Absolutely. We’ve all grown up—or most of us have grown up—on this meat based diet. So there is a knowledge gap. You know, once that knowledge gap is closed and once you are connected to some inspiration and good recipe sources, I actually think a mainly plant based diet is easier than meat. What’s funny is that I was actually speaking with the doctor yesterday about veganism and he made the comment that it must be so hard… And I said: actually not because I don’t have to worry about Salmonella or Ecoli after cutting meat on my cutting board. I don’t have to wash my hands a million times if I’m preparing chicken stir fry or a steak dish. I really find that a plant based diet easier. But I understand it seems scary; it seems daunting; it seems hard. I grew up with parents who probably referred to a vegan diet as ‘extreme’ or ‘weird’, or ‘out there’. That is actually one of the reasons I try to avoid the term ‘vegan’; because it has those stereotypes attached to it. So I prefer the term ‘plant based’. I try to showcase rich, delectable, filling, hearty food on my social media channels. I try to prove those myths—that vegan food is valid. You know we don’t eat just lettuce and fruit. I think that people don’t quite understand for the most part that, nuts add so much creaminess to so many dishes and sauces… That you don’t need the cream, the cream cheese, and the sour cream. There are just so many great alternatives out there these days. And I don’t mean the fake meat. I’m not really into the fake meat. I mean it is a great option for some people and I am not opposed to having a fake hamburger or veggie burger every now and then. I have really not ever found myself ever craving any type of animal based product. The most common question I get is, “what food do you miss the most?”. I don’t! I mean sour cream on my baked potato, I use Tofutti. For cream in my coffee, I use a really good Juice Box or Juicery Co Almond Milk. I’m really not missing anything.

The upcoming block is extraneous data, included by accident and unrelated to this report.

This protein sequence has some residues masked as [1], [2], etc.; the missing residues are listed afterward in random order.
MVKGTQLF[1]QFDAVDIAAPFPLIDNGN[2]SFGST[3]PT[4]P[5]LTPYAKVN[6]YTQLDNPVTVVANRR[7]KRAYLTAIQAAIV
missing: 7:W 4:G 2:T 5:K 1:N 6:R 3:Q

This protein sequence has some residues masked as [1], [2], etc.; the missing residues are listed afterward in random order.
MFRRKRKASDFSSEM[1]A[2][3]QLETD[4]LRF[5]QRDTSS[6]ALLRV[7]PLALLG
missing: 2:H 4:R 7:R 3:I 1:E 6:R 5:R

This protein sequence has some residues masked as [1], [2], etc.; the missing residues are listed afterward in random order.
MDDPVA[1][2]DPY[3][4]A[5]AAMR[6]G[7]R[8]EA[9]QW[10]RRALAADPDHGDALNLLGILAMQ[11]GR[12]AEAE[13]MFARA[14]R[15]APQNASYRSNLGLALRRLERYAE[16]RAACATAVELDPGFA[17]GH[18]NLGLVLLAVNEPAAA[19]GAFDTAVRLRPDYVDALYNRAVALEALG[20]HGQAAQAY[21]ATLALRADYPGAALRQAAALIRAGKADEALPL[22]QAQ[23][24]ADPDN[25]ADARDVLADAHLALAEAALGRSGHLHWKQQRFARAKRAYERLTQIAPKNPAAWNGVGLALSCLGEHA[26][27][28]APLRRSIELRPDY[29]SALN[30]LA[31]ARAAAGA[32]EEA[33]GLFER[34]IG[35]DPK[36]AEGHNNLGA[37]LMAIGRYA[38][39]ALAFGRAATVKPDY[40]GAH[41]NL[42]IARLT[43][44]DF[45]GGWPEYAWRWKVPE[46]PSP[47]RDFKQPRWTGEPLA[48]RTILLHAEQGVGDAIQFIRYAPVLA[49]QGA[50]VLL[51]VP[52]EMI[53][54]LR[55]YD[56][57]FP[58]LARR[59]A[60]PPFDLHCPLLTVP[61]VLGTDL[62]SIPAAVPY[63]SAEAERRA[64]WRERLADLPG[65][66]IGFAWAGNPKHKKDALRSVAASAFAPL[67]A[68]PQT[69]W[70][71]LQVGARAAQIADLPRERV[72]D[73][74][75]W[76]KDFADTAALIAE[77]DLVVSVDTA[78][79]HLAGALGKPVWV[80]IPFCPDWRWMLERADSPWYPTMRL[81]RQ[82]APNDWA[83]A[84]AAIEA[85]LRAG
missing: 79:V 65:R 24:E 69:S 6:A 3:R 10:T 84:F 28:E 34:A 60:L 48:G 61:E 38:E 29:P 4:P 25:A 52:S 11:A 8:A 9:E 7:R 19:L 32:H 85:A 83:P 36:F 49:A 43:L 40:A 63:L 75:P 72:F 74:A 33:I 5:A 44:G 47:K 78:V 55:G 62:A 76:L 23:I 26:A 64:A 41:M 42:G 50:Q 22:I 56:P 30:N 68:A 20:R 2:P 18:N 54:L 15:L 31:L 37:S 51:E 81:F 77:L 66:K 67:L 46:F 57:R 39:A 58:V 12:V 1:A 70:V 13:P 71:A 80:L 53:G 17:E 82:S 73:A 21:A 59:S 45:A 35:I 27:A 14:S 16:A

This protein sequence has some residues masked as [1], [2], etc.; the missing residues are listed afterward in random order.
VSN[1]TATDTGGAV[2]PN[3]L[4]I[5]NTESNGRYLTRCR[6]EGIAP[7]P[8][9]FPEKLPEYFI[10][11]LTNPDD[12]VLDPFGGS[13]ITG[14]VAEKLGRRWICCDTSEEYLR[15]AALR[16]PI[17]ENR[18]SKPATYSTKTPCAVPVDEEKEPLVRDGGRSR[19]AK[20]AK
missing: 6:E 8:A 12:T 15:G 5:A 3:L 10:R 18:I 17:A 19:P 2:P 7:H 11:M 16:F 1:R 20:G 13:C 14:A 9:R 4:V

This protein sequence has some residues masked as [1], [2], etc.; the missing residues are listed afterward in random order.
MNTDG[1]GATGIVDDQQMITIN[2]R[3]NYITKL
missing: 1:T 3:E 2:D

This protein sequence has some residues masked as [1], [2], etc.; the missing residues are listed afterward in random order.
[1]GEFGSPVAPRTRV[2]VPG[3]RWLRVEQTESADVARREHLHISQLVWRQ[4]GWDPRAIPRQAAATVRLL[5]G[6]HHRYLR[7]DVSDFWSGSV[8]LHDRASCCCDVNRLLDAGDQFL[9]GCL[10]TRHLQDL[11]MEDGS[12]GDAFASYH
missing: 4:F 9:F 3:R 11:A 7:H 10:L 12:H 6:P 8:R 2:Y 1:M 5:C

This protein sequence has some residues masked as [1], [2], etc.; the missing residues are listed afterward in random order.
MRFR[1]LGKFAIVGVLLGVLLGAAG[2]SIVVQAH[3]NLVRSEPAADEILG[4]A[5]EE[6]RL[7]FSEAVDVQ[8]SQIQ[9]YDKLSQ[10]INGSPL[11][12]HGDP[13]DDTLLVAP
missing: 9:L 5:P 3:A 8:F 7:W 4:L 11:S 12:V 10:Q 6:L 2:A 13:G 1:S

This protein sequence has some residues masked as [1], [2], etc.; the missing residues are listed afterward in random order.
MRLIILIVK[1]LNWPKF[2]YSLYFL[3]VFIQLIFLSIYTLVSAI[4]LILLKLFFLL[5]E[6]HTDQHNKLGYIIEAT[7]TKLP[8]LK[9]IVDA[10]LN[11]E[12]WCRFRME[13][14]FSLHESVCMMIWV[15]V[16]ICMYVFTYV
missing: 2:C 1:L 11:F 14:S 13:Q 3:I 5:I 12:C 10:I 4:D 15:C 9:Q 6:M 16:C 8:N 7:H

Is there someone that constantly inspires you?
Definitely not just one person. Recipe wise, I have a couple favorites that really inspire me. One of them is Minimalist Baker. Her name is Dana Shultz and she is a recipe developer based in Oregon. She is coming out with a cookbook very soon; which I am so so excited about. She is such a perfect example of a recipe developer/blogger, who creates these vegan recipes that just don’t leave you wanting anything else. They are not the leafy green salads, they are the mac and cheese, the loaded baked potato, the vegan apple crisp with the ice cream—or nice cream I should call it. So she is wonderful. Go to her Instagram page or her website and you become desperate to get into the kitchen. Before her, Oh She Glows by Angela Liddon; who is based out east in Canada. She is probably one of the first. Her recipes are extremely approachable. She is so funny if you read her blog. She is coming out with her second cookbook very soon. She is just disproving myths, left and right. She is a beautiful young woman. I don’t know if people have this stereotype of what a vegan looks like or if they are weird hippies… It just kind of proves that you can eat that way and you’re not—you know—super skinny etc. Even athletes, like Brendan Briazer, who is from North Van actually. He is the Co-Founder of Vega: which is plant based protein. He is a Ironman champion and he is the kind of guy who is working out for hours a day and swears by his vegan diet. He actually does a really good Ted Talk about it and how he came to discover that he could actually achieve better results on a plant based diet. So people like him are really inspiring to me.